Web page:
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itself caused the invasion to occur is an entirely different proposition. As the Court will discuss presently, a party may not deliberately act to cause injury to itself, then rely on that injury to satisfy standing requirements.

There is one further argument related to the injury-in-fact issue that the Court must address, namely BSI's suggestion that both the Maryland and California anti-spam statutes are in effect strict liability statutes so that all that apparently matters is that the spam is sent, not why or how it is sent or whether an ISP is actually injured.

To the extent BSI would make the Maryland statute one of strict liability, it faces an insurmountable obstacle. In determining whether a statute establishes strict liability, Maryland courts look closely to both the text of a statute and to legislative intent. See e.g., Bd. of Cty. Commissioners of Garrett Cnty., Maryland v. Bell Atlantic-Maryland, Inc., 346 Md. 160, 695 A.2d 171 (1997) ; see also Antonio v. Sec. Servs. of America, LLC, 701 F.Supp.2d 749 (D. Md. 2010). Here, neither the text of the Maryland statute, which speaks of " damages", nor legislative intent, which talks of " victims" and " clogged servers", indicates that Maryland's anti-spam statute is intended to be a strict liability statute, nor has any Maryland court so held. See CEMA § 14-3003, " S.B. 538 - Commercial Law Electronic Mail - Prohibitions" explanation sheet (Plaintiff's Motion Ex. 10).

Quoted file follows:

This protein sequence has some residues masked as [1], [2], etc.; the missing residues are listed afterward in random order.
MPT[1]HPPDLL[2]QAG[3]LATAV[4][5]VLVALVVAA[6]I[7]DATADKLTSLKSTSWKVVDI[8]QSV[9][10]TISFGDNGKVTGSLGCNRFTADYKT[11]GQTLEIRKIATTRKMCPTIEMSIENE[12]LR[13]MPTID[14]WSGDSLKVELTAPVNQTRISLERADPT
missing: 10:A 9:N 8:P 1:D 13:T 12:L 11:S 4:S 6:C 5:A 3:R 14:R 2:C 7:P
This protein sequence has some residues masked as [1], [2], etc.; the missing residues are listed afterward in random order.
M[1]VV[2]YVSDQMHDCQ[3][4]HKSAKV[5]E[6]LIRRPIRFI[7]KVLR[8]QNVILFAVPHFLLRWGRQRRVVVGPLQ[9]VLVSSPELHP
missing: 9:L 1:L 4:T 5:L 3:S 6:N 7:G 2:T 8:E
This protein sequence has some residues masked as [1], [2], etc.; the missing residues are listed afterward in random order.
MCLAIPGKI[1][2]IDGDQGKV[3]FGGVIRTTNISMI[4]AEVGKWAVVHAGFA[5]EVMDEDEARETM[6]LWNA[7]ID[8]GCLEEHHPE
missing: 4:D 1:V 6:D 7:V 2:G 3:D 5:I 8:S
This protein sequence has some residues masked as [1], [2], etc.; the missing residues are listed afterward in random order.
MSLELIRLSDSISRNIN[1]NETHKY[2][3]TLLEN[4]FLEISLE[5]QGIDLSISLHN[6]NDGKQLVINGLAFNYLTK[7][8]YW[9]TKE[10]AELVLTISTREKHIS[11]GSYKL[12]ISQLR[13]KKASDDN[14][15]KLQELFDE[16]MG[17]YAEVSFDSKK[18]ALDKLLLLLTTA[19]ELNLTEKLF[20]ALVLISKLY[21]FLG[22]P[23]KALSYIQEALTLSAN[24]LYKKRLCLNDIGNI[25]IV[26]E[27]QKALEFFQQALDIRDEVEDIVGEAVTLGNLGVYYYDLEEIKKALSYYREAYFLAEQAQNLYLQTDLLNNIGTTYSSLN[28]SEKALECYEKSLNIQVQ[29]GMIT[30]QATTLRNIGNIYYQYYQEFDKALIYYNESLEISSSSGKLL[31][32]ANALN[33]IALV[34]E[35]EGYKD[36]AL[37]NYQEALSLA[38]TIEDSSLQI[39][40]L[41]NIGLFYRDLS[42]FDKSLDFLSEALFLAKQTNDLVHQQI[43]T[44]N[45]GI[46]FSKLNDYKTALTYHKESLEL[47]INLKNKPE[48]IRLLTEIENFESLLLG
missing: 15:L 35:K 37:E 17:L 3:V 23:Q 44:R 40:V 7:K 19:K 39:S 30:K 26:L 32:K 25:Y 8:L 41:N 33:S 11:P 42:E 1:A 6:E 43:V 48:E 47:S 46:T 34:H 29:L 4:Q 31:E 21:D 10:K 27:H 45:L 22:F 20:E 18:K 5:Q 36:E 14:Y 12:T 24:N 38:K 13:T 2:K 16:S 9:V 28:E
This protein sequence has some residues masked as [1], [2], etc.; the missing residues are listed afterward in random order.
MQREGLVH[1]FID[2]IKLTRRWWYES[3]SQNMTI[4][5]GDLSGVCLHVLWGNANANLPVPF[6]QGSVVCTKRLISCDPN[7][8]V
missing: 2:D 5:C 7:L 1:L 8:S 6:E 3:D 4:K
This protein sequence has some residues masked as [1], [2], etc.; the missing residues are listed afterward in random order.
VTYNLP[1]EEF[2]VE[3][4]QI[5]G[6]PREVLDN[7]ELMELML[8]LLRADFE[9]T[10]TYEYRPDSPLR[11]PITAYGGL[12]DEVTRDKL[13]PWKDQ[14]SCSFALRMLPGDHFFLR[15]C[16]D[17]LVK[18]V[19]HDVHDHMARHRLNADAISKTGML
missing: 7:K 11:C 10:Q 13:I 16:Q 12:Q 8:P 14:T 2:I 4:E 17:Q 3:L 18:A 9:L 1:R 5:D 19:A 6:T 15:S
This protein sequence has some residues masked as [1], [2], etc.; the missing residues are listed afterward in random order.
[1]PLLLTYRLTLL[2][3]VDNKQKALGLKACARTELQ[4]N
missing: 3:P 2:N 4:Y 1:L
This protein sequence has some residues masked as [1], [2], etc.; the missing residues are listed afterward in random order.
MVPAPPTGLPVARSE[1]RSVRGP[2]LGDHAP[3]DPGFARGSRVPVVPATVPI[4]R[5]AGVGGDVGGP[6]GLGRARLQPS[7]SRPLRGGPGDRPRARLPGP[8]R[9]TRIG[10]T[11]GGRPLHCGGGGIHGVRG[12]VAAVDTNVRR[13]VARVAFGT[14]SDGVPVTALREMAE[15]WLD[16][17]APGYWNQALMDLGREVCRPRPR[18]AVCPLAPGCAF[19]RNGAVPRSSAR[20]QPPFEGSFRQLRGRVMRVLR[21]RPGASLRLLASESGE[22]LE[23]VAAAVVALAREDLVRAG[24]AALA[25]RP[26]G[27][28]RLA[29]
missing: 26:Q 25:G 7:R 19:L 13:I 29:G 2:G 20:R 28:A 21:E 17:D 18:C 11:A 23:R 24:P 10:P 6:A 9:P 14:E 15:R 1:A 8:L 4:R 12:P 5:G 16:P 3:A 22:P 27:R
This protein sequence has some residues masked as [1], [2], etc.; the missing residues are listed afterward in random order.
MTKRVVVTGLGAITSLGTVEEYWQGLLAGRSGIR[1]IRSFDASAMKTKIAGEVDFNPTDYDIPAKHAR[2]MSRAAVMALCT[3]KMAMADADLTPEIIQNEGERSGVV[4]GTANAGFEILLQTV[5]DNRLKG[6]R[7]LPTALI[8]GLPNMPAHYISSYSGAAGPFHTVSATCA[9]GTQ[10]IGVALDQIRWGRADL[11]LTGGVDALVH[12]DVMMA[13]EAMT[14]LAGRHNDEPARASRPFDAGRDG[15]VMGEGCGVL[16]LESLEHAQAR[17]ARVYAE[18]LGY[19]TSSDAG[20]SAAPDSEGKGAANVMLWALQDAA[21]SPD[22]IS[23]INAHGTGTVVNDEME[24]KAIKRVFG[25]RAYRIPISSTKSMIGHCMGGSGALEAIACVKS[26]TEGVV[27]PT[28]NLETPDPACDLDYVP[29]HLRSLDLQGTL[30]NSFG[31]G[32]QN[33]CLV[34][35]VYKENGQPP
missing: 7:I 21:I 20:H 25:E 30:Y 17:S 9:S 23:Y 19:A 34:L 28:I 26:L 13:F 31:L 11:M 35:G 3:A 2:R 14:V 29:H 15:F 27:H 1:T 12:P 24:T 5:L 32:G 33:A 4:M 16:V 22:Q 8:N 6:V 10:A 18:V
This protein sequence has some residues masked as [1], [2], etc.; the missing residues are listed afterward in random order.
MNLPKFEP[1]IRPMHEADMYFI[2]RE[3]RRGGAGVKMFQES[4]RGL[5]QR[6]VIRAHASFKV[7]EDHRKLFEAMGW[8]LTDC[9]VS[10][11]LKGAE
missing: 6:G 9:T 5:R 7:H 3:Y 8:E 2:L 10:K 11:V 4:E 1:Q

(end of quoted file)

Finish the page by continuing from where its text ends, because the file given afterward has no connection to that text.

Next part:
Indeed, in Omega, the Fourth Circuit rejected an Oklahoma anti-spam statute which would have imposed strict liability, finding that this would lead to preemption concerns with CAN-SPAM, because the strict liability state statute would become the de facto national standard. Omega, 469 F.3d at 356.